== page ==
CAN EECCA and Ecostan News reaction to low-carbon strategy of Kazakhstan.
CAN EECCA and Ecostan News share their reaction to the adopted strategy and updated Nationally Determined Contribution (NDC) of Kazakhstan. We also present some remarks voiced by Kazakhstani eco-activists that were not taken into account by the developers.
On February 2, 2023, President Tokayev approved the country’s low-carbon development strategy. Its official title is “Strategy for Achieving Carbon Neutrality of the Republic of Kazakhstan by 2060.” The Ministry of Ecology and Natural Resources initially developed the strategy, followed by the Ministry of National Economy of Kazakhstan. The draft strategy went through several rounds of public discussion; however, the public’s comments were not significantly considered.
On April 19, the Government of Kazakhstan adopted the updated document of the country’s Nationally Determined Contribution (NDC) to global climate response. In the international negotiation process, such country commitments are referred to as Nationally Determined Contributions or NDCs.
Thesis #1: “However, simultaneously with significant reserves and active use of fossil fuel energy resources, Kazakhstan has significant potential for the development of renewable and alternative energy, namely wind, solar, geothermal, nuclear, hydrogen, and bioenergy. Atomic power plants will be included in the power structure as a stable energy source, so a long-term vision for the development of atomic energy will be developed.”
Comments: We are pleased that the potential of renewable energy is recognized as a priority for decarbonization. However, we do not support the idea of developing nuclear energy in Kazakhstan. Recently, the CAN EECCA released an official position on this matter, which includes 16 arguments against the use of nuclear power plants as a climate and energy solution.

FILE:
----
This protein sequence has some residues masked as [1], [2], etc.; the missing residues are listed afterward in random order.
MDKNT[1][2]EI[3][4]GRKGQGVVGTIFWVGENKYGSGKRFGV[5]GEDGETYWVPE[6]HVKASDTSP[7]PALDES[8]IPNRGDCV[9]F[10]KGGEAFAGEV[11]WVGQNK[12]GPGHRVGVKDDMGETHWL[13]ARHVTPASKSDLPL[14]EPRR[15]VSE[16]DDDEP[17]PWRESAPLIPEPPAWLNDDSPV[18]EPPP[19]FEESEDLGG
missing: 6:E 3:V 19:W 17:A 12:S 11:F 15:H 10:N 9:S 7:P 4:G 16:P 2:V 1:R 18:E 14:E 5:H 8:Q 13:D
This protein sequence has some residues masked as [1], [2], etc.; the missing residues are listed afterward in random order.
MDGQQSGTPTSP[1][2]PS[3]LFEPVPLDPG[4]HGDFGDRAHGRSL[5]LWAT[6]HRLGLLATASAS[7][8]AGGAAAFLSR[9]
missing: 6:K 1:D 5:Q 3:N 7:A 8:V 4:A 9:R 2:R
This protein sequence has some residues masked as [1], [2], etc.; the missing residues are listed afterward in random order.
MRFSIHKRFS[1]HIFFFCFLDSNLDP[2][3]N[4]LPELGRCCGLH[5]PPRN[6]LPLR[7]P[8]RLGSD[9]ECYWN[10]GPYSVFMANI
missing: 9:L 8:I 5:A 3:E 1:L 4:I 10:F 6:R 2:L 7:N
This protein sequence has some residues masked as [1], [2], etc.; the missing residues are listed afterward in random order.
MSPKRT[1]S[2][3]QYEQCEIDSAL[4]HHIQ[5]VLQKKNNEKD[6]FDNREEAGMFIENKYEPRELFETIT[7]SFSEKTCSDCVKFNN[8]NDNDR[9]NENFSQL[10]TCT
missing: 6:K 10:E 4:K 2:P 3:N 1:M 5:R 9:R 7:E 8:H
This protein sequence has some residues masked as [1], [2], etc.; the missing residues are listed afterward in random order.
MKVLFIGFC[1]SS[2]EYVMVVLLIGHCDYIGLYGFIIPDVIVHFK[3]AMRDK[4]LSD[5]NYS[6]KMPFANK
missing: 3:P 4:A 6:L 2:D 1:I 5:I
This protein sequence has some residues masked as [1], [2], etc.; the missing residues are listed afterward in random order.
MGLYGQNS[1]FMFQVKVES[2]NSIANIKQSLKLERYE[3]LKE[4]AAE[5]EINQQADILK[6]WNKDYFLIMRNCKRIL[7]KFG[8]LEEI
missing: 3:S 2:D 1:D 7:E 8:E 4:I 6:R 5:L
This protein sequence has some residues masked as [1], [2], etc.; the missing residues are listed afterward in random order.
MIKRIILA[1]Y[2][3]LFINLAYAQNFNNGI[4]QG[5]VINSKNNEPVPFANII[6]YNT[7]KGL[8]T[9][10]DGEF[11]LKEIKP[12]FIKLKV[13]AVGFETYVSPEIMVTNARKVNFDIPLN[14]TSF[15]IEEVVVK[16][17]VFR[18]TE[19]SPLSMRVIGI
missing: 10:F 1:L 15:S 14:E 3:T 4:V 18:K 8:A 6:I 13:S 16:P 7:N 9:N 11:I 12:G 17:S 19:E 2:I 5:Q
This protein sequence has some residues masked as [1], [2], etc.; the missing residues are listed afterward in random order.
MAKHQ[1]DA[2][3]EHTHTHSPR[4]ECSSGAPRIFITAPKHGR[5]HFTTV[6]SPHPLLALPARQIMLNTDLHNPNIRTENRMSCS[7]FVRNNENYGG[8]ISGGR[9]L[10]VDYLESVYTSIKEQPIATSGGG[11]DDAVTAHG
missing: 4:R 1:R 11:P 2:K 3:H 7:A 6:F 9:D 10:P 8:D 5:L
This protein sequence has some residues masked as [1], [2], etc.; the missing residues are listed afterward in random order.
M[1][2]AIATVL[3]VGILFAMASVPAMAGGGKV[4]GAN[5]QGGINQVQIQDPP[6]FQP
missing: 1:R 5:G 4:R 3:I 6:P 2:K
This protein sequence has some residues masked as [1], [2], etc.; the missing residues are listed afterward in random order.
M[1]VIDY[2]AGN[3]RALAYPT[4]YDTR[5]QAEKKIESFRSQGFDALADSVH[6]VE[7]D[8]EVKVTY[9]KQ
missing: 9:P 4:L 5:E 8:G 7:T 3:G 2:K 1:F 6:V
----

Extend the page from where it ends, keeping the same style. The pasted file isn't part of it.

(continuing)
The principle of “Nuclear energy regardless of anything” could result in a tragedy for the entire region. For example, in the case of building nuclear power plants on the shores of Lake Balkhash and in the event of an accident, the ecosystems and population of the entire Balkhash-Alakol basin, which includes the megacity of Almaty, could be affected.
Moreover, the construction of one or several large nuclear power plants will not solve the main problem of providing electricity and heat to Kazakhstanis, which is the centralized distribution through mostly worn-out infrastructure.
Thesis #2: “The implementation of the Strategy is based on the following principles:
Just transition: creating new opportunities in regions affected by decarbonization policies, with targeted support for the population;
Openness and engagement with society: broad involvement of all stakeholders at all levels of monitoring and decision-making, including representatives from central and local authorities, quasi-governmental sectors, science, business (associations and enterprises), non-governmental organizations, and local communities.”
Comments: The strategy includes good implementation principles, namely a just transition and engagement with society. We look forward to the plan of action for implementing this strategy being open for public discussion to ensure that these principles are reflected in the planned activities.
Thesis #3: “The largest reduction in GHG emissions in the energy sector will be achieved by shifting towards more sustainable energy sources: gradually reducing the volume of fossil fuels and transitioning to the use of electricity and heat instead of direct fossil fuel combustion. Decarbonizing the energy sector requires the use of natural gas as an intermediate fuel, and for this purpose, geological exploration will be conducted to identify new gas deposits. Alternative and renewable energy sources will receive active development during the decarbonization process.”
Comments: As evident from this thesis, Kazakhstan does not plan to abandon gas extraction in the near future and, moreover, intends to use it as a transitional fuel or a fuel that supposedly allows for a transition to clean energy. There has been ample discussion about how gas serves as a barrier rather than a bridge to energy transition. We would like to draw the attention of decision-makers to the fact that using natural gas as an intermediate fuel prolongs Kazakhstan’s dependence on fossil fuels.